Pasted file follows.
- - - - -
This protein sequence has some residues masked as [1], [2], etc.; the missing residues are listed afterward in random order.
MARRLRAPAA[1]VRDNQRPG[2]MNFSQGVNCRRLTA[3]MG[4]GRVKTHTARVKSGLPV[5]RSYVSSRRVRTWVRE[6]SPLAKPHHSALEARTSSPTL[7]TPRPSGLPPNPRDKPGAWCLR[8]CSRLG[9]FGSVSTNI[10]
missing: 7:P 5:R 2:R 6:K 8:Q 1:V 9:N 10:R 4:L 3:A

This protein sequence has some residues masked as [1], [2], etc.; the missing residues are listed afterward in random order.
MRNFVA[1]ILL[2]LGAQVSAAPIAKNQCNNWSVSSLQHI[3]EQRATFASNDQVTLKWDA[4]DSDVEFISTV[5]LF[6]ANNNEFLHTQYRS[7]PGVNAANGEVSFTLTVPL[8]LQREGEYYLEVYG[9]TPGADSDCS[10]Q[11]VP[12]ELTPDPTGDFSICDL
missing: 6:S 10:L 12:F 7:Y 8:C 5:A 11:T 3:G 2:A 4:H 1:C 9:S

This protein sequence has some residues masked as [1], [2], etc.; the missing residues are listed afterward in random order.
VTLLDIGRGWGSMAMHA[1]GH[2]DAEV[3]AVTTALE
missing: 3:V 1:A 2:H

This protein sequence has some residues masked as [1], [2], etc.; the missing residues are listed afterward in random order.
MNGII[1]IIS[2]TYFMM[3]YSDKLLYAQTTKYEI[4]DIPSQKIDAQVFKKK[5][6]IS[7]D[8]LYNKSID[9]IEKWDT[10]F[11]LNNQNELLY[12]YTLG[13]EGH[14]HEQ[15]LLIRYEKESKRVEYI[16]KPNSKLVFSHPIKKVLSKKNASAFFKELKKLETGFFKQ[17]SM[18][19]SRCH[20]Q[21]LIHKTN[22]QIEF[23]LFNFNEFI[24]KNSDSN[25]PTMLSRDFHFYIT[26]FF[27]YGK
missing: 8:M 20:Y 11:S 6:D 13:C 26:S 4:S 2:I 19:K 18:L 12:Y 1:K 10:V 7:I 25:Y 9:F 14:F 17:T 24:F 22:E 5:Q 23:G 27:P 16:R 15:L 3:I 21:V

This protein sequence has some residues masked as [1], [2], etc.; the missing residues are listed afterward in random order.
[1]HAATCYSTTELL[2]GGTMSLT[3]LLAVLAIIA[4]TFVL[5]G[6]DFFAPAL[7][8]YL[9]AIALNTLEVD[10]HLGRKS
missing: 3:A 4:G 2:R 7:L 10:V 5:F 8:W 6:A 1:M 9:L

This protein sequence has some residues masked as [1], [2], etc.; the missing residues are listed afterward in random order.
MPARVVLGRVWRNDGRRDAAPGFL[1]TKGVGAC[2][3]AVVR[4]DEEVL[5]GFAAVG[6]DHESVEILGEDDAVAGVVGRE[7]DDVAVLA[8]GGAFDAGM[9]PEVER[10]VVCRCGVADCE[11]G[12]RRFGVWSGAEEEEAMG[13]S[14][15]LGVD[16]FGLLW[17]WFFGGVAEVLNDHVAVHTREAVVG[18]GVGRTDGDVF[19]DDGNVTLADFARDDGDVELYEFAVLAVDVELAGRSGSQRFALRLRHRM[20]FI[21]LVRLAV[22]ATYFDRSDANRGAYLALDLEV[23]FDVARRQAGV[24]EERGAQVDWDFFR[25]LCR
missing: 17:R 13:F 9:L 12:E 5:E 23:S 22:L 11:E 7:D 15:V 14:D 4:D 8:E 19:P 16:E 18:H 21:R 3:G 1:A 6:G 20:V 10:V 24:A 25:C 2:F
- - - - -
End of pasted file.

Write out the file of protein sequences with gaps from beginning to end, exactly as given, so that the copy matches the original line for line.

This protein sequence has some residues masked as [1], [2], etc.; the missing residues are listed afterward in random order.
MARRLRAPAA[1]VRDNQRPG[2]MNFSQGVNCRRLTA[3]MG[4]GRVKTHTARVKSGLPV[5]RSYVSSRRVRTWVRE[6]SPLAKPHHSALEARTSSPTL[7]TPRPSGLPPNPRDKPGAWCLR[8]CSRLG[9]FGSVSTNI[10]
missing: 7:P 5:R 2:R 6:K 8:Q 1:V 9:N 10:R 4:L 3:A

This protein sequence has some residues masked as [1], [2], etc.; the missing residues are listed afterward in random order.
MRNFVA[1]ILL[2]LGAQVSAAPIAKNQCNNWSVSSLQHI[3]EQRATFASNDQVTLKWDA[4]DSDVEFISTV[5]LF[6]ANNNEFLHTQYRS[7]PGVNAANGEVSFTLTVPL[8]LQREGEYYLEVYG[9]TPGADSDCS[10]Q[11]VP[12]ELTPDPTGDFSICDL
missing: 6:S 10:L 12:F 7:Y 8:C 5:A 11:T 3:G 2:A 4:H 1:C 9:S

This protein sequence has some residues masked as [1], [2], etc.; the missing residues are listed afterward in random order.
VTLLDIGRGWGSMAMHA[1]GH[2]DAEV[3]AVTTALE
missing: 3:V 1:A 2:H

This protein sequence has some residues masked as [1], [2], etc.; the missing residues are listed afterward in random order.
MNGII[1]IIS[2]TYFMM[3]YSDKLLYAQTTKYEI[4]DIPSQKIDAQVFKKK[5][6]IS[7]D[8]LYNKSID[9]IEKWDT[10]F[11]LNNQNELLY[12]YTLG[13]EGH[14]HEQ[15]LLIRYEKESKRVEYI[16]KPNSKLVFSHPIKKVLSKKNASAFFKELKKLETGFFKQ[17]SM[18][19]SRCH[20]Q[21]LIHKTN[22]QIEF[23]LFNFNEFI[24]KNSDSN[25]PTMLSRDFHFYIT[26]FF[27]YGK
missing: 8:M 20:Y 11:S 6:D 13:C 26:S 4:S 2:I 19:K 18:L 12:Y 1:K 10:V 7:I 25:Y 9:F 14:F 17:T 24:F 22:E 5:Q 23:G 27:P 16:R 15:L 3:I 21:V

This protein sequence has some residues masked as [1], [2], etc.; the missing residues are listed afterward in random order.
[1]HAATCYSTTELL[2]GGTMSLT[3]LLAVLAIIA[4]TFVL[5]G[6]DFFAPAL[7][8]YL[9]AIALNTLEVD[10]HLGRKS
missing: 3:A 4:G 2:R 7:L 10:V 5:F 8:W 6:A 1:M 9:L

This protein sequence has some residues masked as [1], [2], etc.; the missing residues are listed afterward in random order.
MPARVVLGRVWRNDGRRDAAPGFL[1]TKGVGAC[2][3]AVVR[4]DEEVL[5]GFAAVG[6]DHESVEILGEDDAVAGVVGRE[7]DDVAVLA[8]GGAFDAGM[9]PEVER[10]VVCRCGVADCE[11]G[12]RRFGVWSGAEEEEAMG[13]S[14][15]LGVD[16]FGLLW[17]WFFGGVAEVLNDHVAVHTREAVVG[18]GVGRTDGDVF[19]DDGNVTLADFARDDGDVELYEFAVLAVDVELAGRSGSQRFALRLRHRM[20]FI[21]LVRLAV[22]ATYFDRSDANRGAYLALDLEV[23]FDVARRQAGV[24]EERGAQVDWDFFR[25]LCR
missing: 17:R 13:F 9:L 12:E 5:E 23:S 22:L 11:E 7:D 15:V 14:D 4:D 8:E 19:P 16:E 18:H 21:R 3:G 1:A 6:G 20:V 10:V 24:A 25:C 2:F